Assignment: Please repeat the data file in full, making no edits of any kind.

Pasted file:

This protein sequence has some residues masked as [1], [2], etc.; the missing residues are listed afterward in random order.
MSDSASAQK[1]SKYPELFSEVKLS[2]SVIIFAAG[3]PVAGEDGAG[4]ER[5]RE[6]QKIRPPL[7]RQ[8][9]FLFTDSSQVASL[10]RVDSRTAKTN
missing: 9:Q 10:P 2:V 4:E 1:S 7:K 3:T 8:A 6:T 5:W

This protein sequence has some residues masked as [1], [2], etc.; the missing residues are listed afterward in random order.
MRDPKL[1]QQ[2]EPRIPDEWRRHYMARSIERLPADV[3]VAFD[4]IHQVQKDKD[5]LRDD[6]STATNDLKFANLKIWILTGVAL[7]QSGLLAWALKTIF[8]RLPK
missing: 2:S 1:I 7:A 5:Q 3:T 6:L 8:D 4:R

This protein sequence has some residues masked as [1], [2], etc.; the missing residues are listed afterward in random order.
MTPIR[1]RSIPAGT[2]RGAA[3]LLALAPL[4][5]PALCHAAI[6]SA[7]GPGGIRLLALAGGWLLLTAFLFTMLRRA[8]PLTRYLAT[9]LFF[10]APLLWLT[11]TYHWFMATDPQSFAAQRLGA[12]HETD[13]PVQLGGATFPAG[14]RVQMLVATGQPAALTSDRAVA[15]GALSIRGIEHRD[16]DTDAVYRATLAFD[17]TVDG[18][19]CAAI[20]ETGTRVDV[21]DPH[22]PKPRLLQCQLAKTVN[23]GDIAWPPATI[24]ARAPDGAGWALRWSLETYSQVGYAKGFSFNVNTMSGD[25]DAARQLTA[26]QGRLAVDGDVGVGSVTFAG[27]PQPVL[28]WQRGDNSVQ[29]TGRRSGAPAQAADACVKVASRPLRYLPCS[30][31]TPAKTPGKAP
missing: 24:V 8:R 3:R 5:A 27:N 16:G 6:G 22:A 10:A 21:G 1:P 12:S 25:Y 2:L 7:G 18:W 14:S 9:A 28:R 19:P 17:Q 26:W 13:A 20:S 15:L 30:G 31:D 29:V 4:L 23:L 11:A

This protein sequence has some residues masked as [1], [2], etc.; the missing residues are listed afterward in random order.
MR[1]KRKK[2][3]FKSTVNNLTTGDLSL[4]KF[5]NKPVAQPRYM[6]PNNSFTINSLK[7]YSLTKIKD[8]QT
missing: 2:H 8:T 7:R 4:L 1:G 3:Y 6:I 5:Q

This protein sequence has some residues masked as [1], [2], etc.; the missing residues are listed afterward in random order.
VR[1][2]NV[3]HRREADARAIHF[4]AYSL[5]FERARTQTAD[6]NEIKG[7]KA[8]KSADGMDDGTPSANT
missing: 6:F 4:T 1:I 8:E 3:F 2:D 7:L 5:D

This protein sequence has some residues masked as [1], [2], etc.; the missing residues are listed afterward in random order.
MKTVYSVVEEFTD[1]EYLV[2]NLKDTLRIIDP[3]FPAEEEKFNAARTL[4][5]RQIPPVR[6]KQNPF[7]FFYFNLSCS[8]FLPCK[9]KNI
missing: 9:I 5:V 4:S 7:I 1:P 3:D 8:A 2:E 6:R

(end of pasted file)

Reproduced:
This protein sequence has some residues masked as [1], [2], etc.; the missing residues are listed afterward in random order.
MSDSASAQK[1]SKYPELFSEVKLS[2]SVIIFAAG[3]PVAGEDGAG[4]ER[5]RE[6]QKIRPPL[7]RQ[8][9]FLFTDSSQVASL[10]RVDSRTAKTN
missing: 9:Q 10:P 2:V 4:E 1:S 7:K 3:T 8:A 6:T 5:W

This protein sequence has some residues masked as [1], [2], etc.; the missing residues are listed afterward in random order.
MRDPKL[1]QQ[2]EPRIPDEWRRHYMARSIERLPADV[3]VAFD[4]IHQVQKDKD[5]LRDD[6]STATNDLKFANLKIWILTGVAL[7]QSGLLAWALKTIF[8]RLPK
missing: 2:S 1:I 7:A 5:Q 3:T 6:L 8:D 4:R

This protein sequence has some residues masked as [1], [2], etc.; the missing residues are listed afterward in random order.
MTPIR[1]RSIPAGT[2]RGAA[3]LLALAPL[4][5]PALCHAAI[6]SA[7]GPGGIRLLALAGGWLLLTAFLFTMLRRA[8]PLTRYLAT[9]LFF[10]APLLWLT[11]TYHWFMATDPQSFAAQRLGA[12]HETD[13]PVQLGGATFPAG[14]RVQMLVATGQPAALTSDRAVA[15]GALSIRGIEHRD[16]DTDAVYRATLAFD[17]TVDG[18][19]CAAI[20]ETGTRVDV[21]DPH[22]PKPRLLQCQLAKTVN[23]GDIAWPPATI[24]ARAPDGAGWALRWSLETYSQVGYAKGFSFNVNTMSGD[25]DAARQLTA[26]QGRLAVDGDVGVGSVTFAG[27]PQPVL[28]WQRGDNSVQ[29]TGRRSGAPAQAADACVKVASRPLRYLPCS[30][31]TPAKTPGKAP
missing: 24:V 8:R 3:R 5:A 27:N 16:G 6:G 22:A 10:A 21:G 1:P 12:S 25:Y 2:L 7:G 18:W 14:S 9:A 28:R 19:P 17:Q 26:W 13:A 20:S 15:L 30:G 31:D 29:V 4:L 23:L 11:A

This protein sequence has some residues masked as [1], [2], etc.; the missing residues are listed afterward in random order.
MR[1]KRKK[2][3]FKSTVNNLTTGDLSL[4]KF[5]NKPVAQPRYM[6]PNNSFTINSLK[7]YSLTKIKD[8]QT
missing: 2:H 8:T 7:R 4:L 1:G 3:Y 6:I 5:Q

This protein sequence has some residues masked as [1], [2], etc.; the missing residues are listed afterward in random order.
VR[1][2]NV[3]HRREADARAIHF[4]AYSL[5]FERARTQTAD[6]NEIKG[7]KA[8]KSADGMDDGTPSANT
missing: 6:F 4:T 1:I 8:E 3:F 2:D 7:L 5:D

This protein sequence has some residues masked as [1], [2], etc.; the missing residues are listed afterward in random order.
MKTVYSVVEEFTD[1]EYLV[2]NLKDTLRIIDP[3]FPAEEEKFNAARTL[4][5]RQIPPVR[6]KQNPF[7]FFYFNLSCS[8]FLPCK[9]KNI
missing: 9:I 5:V 4:S 7:I 1:P 3:D 8:A 2:E 6:R